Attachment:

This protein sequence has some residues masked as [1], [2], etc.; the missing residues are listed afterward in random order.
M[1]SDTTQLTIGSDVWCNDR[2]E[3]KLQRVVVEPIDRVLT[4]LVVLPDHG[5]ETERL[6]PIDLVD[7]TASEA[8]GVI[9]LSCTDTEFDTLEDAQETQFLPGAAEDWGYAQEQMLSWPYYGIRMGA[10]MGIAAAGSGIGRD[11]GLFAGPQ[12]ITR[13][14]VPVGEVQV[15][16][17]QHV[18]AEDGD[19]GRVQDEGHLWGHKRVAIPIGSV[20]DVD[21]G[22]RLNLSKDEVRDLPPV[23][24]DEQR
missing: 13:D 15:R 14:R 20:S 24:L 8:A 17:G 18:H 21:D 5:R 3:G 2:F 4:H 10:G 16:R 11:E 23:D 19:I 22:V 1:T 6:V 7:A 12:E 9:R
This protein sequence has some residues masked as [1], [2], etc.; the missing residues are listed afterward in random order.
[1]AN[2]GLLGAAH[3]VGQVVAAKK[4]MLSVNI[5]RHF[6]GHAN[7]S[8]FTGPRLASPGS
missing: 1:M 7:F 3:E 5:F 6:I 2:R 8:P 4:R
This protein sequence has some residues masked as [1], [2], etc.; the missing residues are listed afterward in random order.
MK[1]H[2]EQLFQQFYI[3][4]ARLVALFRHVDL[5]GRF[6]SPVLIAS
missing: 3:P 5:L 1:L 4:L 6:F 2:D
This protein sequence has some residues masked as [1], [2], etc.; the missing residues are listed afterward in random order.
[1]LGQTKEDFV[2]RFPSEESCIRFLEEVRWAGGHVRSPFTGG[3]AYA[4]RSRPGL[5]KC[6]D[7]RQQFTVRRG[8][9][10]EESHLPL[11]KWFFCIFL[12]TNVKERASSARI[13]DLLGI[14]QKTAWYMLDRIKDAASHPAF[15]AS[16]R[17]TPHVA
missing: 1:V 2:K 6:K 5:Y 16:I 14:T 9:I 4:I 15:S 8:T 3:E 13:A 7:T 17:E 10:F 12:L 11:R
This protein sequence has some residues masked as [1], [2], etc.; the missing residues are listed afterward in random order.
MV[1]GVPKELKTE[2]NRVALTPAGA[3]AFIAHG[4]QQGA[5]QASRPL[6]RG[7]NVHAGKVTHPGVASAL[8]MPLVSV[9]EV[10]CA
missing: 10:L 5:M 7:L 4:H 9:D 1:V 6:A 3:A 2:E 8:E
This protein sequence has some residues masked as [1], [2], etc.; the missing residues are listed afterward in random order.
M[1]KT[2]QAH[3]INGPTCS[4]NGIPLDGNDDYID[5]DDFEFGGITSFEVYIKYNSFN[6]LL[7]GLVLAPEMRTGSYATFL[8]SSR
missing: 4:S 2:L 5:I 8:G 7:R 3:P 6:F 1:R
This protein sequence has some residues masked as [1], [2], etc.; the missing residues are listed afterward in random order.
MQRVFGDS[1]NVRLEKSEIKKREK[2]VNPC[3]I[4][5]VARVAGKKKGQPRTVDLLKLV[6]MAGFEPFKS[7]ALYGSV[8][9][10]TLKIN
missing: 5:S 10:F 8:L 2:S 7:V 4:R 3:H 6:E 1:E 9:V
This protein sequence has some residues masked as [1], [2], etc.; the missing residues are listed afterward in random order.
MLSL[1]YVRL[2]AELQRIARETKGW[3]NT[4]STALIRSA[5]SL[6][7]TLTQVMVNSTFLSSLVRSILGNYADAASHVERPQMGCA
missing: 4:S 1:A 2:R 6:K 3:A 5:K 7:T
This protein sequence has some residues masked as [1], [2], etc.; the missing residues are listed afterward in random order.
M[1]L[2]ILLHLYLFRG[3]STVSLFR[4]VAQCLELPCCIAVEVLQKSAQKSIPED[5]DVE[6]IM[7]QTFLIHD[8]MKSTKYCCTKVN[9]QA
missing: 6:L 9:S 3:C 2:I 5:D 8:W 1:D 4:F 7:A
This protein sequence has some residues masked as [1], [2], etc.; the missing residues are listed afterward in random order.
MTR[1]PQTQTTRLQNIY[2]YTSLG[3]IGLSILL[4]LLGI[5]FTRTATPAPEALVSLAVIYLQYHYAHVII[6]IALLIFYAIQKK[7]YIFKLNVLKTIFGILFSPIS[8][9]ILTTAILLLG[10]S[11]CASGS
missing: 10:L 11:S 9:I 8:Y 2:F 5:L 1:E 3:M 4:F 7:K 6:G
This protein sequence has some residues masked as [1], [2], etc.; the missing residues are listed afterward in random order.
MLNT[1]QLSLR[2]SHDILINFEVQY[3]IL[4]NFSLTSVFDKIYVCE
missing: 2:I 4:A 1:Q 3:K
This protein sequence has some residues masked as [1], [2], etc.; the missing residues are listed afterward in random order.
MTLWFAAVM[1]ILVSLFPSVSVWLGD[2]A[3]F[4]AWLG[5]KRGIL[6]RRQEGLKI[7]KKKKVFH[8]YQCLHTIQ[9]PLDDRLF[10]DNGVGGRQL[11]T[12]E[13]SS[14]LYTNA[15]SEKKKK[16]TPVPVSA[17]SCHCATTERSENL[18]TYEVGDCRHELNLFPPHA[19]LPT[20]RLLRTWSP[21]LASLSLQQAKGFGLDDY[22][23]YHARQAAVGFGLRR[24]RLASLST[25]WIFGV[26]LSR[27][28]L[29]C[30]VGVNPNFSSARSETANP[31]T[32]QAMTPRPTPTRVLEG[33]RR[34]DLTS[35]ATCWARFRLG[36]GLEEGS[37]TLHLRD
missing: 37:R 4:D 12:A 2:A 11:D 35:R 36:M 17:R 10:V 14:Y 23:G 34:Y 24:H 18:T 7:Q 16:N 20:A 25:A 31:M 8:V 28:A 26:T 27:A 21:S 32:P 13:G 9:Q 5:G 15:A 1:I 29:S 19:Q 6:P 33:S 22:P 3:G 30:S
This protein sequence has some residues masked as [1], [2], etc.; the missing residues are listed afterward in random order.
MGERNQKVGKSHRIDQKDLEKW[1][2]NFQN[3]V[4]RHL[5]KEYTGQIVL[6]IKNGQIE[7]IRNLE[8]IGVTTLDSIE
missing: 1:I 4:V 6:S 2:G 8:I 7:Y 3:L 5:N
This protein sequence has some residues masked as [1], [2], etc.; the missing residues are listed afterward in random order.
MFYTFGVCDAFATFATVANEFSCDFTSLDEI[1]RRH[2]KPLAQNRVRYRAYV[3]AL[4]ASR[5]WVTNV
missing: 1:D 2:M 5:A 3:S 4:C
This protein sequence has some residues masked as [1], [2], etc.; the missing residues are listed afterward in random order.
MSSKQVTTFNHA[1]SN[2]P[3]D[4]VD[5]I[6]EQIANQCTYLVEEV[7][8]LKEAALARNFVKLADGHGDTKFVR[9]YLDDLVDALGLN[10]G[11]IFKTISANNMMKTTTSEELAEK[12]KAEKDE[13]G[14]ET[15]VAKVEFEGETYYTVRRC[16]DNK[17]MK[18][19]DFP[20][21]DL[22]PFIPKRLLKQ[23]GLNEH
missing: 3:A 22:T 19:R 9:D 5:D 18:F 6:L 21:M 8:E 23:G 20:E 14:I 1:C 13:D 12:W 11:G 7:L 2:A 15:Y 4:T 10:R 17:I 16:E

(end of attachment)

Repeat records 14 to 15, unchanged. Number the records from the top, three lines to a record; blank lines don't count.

This protein sequence has some residues masked as [1], [2], etc.; the missing residues are listed afterward in random order.
MFYTFGVCDAFATFATVANEFSCDFTSLDEI[1]RRH[2]KPLAQNRVRYRAYV[3]AL[4]ASR[5]WVTNV
missing: 1:D 2:M 5:A 3:S 4:C
This protein sequence has some residues masked as [1], [2], etc.; the missing residues are listed afterward in random order.
MSSKQVTTFNHA[1]SN[2]P[3]D[4]VD[5]I[6]EQIANQCTYLVEEV[7][8]LKEAALARNFVKLADGHGDTKFVR[9]YLDDLVDALGLN[10]G[11]IFKTISANNMMKTTTSEELAEK[12]KAEKDE[13]G[14]ET[15]VAKVEFEGETYYTVRRC[16]DNK[17]MK[18][19]DFP[20][21]DL[22]PFIPKRLLKQ[23]GLNEH
missing: 3:A 22:T 19:R 9:D 5:D 18:F 6:L 21:M 8:E 23:G 20:E 14:I 1:C 13:D 12:W 11:G 7:L 2:A 15:Y 4:T 10:R 17:I 16:E